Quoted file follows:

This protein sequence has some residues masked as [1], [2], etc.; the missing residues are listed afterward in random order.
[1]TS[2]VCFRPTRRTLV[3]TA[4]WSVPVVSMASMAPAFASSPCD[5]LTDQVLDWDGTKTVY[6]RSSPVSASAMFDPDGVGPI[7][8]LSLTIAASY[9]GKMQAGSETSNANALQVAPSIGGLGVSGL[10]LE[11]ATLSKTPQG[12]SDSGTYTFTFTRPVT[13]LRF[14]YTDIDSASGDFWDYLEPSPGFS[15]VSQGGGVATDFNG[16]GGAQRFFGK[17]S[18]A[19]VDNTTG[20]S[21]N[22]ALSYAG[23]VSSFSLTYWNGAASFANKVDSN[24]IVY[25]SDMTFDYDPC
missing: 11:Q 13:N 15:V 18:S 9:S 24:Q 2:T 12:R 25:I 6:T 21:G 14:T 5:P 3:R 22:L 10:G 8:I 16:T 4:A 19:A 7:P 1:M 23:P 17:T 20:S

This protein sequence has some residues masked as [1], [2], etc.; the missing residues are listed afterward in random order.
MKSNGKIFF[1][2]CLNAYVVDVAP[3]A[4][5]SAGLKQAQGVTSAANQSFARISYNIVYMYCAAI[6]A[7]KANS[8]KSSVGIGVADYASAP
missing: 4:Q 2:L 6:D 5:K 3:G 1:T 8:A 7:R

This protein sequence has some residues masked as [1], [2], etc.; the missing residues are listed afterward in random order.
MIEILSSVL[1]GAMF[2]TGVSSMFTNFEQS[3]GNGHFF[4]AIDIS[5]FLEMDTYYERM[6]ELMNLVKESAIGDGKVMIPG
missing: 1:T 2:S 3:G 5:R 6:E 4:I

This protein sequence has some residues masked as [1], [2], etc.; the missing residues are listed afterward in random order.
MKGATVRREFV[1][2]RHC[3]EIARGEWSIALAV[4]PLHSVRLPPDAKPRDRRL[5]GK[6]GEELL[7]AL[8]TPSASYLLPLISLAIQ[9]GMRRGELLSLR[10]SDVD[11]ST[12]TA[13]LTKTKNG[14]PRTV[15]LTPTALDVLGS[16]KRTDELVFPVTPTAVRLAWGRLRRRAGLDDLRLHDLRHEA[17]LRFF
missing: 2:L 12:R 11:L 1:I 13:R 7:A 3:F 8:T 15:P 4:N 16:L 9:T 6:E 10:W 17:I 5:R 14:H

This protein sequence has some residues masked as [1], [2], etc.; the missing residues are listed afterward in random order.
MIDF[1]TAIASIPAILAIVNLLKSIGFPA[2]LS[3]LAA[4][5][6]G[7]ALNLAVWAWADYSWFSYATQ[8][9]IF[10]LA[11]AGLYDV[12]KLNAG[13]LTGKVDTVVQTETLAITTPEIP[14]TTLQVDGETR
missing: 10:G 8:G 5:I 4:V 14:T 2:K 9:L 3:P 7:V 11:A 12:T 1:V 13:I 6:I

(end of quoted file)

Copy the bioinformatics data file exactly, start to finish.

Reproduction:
This protein sequence has some residues masked as [1], [2], etc.; the missing residues are listed afterward in random order.
[1]TS[2]VCFRPTRRTLV[3]TA[4]WSVPVVSMASMAPAFASSPCD[5]LTDQVLDWDGTKTVY[6]RSSPVSASAMFDPDGVGPI[7][8]LSLTIAASY[9]GKMQAGSETSNANALQVAPSIGGLGVSGL[10]LE[11]ATLSKTPQG[12]SDSGTYTFTFTRPVT[13]LRF[14]YTDIDSASGDFWDYLEPSPGFS[15]VSQGGGVATDFNG[16]GGAQRFFGK[17]S[18]A[19]VDNTTG[20]S[21]N[22]ALSYAG[23]VSSFSLTYWNGAASFANKVDSN[24]IVY[25]SDMTFDYDPC
missing: 11:Q 13:N 15:V 18:S 9:S 24:Q 2:T 12:R 25:I 6:T 21:G 14:T 5:P 3:R 22:L 10:G 8:I 16:T 4:A 19:A 7:P 1:M 23:P 17:T 20:S

This protein sequence has some residues masked as [1], [2], etc.; the missing residues are listed afterward in random order.
MKSNGKIFF[1][2]CLNAYVVDVAP[3]A[4][5]SAGLKQAQGVTSAANQSFARISYNIVYMYCAAI[6]A[7]KANS[8]KSSVGIGVADYASAP
missing: 4:Q 2:L 6:D 5:K 3:G 1:T 8:A 7:R

This protein sequence has some residues masked as [1], [2], etc.; the missing residues are listed afterward in random order.
MIEILSSVL[1]GAMF[2]TGVSSMFTNFEQS[3]GNGHFF[4]AIDIS[5]FLEMDTYYERM[6]ELMNLVKESAIGDGKVMIPG
missing: 1:T 2:S 3:G 5:R 6:E 4:I

This protein sequence has some residues masked as [1], [2], etc.; the missing residues are listed afterward in random order.
MKGATVRREFV[1][2]RHC[3]EIARGEWSIALAV[4]PLHSVRLPPDAKPRDRRL[5]GK[6]GEELL[7]AL[8]TPSASYLLPLISLAIQ[9]GMRRGELLSLR[10]SDVD[11]ST[12]TA[13]LTKTKNG[14]PRTV[15]LTPTALDVLGS[16]KRTDELVFPVTPTAVRLAWGRLRRRAGLDDLRLHDLRHEA[17]LRFF
missing: 2:L 12:R 11:L 1:I 13:R 7:A 3:F 8:T 15:P 4:N 16:L 9:T 6:E 10:W 17:I 5:R 14:H

This protein sequence has some residues masked as [1], [2], etc.; the missing residues are listed afterward in random order.
MIDF[1]TAIASIPAILAIVNLLKSIGFPA[2]LS[3]LAA[4][5][6]G[7]ALNLAVWAWADYSWFSYATQ[8][9]IF[10]LA[11]AGLYDV[12]KLNAG[13]LTGKVDTVVQTETLAITTPEIP[14]TTLQVDGETR
missing: 10:G 8:G 5:I 4:V 14:T 2:K 9:L 3:P 7:V 11:A 12:T 1:V 13:I 6:I